In mid-August, French publisher L'Asiatheque has released a short story collection "Pearls (珍珠)" by Taiwanese writer Chi Ta-wei (紀大偉), who is best known for queer literature and praised by the Japanese media as "Standard-bearer of Queer Light Novels."
"Pearls" consists of five short stories that have been published in Taiwan: "The Afternoon of a Faun," "The War is Over," "Eclipse," "In the Bottom of His Eye, the Palm of Your Hand, a Red Rose Is about to Bloom," "The Mermaid's Comedy," and "Pearls" – Chi's latest work created especially for the publication in the European country.
Due to COVID-19 related travel restrictions, Chi was unable to travel to France to promote the book. In a written message to the readers, the 48-year-old novelist said, following the French language edition of his sci-fi novel "Membrane (膜)" was released in 2015, he was encouraged by French writer Gwennael Gaffric, who translated "Membrane," and the publisher to keep on writing sci-fi stories.
"I also learned that a fair amount of French critics that I don't personally know had published reviews of 'Membrane,'" the writer wrote, adding that the popularity of the novel prompted him to draft up ideas for his next science fiction.
Explaining the inspiration of his pearl-themed work, the writer said during his visit to Europe, he noticed that Taiwan's signature drink pearl milk tea, also known as bubble tea, has taken many European countries by storm. So as to say, bubble tea has become a symbol for Taiwan in Europe as well as East Asia, Chi added.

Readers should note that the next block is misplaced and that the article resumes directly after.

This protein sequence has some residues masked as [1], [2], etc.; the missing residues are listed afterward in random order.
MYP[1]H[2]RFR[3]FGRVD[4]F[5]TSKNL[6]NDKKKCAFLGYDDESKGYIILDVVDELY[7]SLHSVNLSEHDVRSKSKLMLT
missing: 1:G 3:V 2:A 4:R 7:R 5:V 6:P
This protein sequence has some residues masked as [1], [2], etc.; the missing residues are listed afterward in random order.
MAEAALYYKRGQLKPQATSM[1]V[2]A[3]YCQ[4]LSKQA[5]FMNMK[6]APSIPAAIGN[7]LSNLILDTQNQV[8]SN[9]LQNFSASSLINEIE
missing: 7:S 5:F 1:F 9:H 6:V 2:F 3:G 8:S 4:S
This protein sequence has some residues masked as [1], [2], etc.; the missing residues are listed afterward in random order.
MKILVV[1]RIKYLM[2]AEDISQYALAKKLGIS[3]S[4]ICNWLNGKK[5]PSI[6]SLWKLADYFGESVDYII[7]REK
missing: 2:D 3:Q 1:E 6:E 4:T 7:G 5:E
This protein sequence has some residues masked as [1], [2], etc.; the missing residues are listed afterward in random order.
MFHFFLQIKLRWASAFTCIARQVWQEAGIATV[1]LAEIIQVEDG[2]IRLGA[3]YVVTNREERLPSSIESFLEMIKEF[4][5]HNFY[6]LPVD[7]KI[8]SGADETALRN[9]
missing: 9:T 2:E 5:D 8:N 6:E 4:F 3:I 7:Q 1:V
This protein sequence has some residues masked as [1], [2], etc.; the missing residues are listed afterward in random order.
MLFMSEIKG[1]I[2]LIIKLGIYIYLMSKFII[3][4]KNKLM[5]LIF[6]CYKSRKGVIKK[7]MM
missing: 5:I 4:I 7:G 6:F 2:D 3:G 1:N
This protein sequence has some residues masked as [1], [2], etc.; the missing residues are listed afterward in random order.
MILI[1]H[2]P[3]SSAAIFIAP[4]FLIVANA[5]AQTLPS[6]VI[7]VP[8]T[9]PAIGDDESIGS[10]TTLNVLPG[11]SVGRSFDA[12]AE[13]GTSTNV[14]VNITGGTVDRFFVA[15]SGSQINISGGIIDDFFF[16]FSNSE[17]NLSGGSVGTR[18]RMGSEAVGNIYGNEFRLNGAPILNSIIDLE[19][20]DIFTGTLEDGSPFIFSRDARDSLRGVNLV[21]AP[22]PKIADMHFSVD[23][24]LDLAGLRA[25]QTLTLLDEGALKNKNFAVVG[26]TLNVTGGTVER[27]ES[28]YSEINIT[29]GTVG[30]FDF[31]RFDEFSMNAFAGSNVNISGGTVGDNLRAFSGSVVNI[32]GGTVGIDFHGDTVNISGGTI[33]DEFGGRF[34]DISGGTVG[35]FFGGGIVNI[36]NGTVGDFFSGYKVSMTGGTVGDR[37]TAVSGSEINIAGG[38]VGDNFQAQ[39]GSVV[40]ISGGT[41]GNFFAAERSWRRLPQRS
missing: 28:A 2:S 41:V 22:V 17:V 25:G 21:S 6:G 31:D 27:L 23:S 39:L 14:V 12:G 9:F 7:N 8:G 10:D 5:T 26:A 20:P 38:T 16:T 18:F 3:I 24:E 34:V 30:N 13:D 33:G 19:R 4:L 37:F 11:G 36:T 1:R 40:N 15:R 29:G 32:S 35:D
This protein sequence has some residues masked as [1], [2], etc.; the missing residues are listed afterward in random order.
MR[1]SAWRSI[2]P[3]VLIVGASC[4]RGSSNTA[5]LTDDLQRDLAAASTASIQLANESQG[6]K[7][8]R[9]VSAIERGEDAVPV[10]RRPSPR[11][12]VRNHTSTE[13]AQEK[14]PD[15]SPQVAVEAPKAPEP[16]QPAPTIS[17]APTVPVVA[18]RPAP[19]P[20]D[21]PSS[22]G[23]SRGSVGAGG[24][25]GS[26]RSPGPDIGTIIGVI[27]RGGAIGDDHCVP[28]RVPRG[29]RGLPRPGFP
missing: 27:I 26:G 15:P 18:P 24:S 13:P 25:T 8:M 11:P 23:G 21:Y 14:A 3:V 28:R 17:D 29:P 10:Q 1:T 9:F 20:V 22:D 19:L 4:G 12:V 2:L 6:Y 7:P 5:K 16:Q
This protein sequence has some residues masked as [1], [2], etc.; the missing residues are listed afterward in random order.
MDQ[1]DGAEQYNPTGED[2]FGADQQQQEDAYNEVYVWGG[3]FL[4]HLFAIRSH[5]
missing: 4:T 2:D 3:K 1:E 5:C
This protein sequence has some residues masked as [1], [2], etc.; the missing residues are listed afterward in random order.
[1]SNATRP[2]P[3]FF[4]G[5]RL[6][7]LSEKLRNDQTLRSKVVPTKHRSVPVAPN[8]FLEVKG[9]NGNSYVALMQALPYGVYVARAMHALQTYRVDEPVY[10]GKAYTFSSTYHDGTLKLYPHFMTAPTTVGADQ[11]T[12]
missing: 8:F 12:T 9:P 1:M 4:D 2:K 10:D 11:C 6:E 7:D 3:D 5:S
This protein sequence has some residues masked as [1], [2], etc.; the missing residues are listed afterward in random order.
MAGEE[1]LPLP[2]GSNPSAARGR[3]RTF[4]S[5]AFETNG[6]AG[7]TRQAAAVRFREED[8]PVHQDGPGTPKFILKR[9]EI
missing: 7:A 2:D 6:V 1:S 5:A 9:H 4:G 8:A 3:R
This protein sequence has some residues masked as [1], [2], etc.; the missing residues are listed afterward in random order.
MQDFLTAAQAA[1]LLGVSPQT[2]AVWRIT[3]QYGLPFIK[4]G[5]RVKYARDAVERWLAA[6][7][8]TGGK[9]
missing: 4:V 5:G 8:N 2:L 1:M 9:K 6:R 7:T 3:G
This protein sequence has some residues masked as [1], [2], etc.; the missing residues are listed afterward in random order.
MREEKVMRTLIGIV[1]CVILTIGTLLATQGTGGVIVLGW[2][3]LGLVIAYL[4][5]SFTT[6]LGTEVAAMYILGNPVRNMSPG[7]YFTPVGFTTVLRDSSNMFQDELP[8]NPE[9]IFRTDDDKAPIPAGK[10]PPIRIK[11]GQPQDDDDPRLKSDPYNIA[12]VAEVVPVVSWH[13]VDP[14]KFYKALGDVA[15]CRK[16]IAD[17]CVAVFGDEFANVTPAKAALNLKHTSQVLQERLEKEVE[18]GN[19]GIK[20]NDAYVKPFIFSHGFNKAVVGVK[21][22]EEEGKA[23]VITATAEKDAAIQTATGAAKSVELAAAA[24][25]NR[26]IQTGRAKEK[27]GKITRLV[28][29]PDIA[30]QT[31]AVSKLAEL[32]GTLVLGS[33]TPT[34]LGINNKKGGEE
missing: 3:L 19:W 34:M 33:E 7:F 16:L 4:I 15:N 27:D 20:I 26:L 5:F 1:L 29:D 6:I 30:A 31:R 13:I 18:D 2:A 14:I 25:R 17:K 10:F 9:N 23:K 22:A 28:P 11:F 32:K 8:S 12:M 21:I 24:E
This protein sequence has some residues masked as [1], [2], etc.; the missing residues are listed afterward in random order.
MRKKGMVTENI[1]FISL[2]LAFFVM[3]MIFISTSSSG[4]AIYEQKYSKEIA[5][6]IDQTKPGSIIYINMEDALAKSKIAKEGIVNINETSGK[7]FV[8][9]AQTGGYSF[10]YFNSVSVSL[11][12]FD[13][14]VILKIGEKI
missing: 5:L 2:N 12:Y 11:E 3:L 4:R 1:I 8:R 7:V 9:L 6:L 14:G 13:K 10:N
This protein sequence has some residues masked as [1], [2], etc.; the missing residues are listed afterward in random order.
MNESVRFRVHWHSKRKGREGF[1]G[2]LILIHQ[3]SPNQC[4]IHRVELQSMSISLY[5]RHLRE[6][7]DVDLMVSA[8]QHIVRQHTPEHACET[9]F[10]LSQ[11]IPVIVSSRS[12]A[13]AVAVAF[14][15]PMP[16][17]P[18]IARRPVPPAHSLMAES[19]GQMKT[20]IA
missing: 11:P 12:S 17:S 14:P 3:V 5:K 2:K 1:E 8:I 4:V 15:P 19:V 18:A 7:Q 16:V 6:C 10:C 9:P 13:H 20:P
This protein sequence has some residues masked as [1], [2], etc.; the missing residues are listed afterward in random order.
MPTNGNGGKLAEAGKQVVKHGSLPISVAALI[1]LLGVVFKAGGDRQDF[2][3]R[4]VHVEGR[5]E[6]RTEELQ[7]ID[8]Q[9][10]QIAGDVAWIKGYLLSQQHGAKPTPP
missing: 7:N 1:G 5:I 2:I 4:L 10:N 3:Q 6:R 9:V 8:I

While "Membrane" discusses the texture of a thin layer, "Pearls" explores what impressions pearl milk tea and also real pearls have given to modern-day people, the Taichung-born author said.
Born in 1972, Chi explored the concepts of sexuality and physical desires when he just started writing in the early 1990s, despite the topic of sexuality was a taboo in Taiwan society at that time.
In 1995, Chi released his debut novel "Queer Senses: A Story Cycle of Sexualities (感官世界)," through which Chi used bold language to reinterpret fairy tales and to explore homosexuality and social morality from LGBTQ+ perspectives.
The following year, he published "Membrane." Set in a high-tech future where humans are forced to live underwater to protect themselves from UV radiation, the story revolves around an android controlled by a human brain and explores the definition of humanity and gender.
The publication of "Pearls" is a joint effort made by L'Asiatheque and Centre culturel de Taiwan à Paris, Taiwan's second-ever overseas cultural center following the 1990 launch of the Taipei Cultural Center in New York.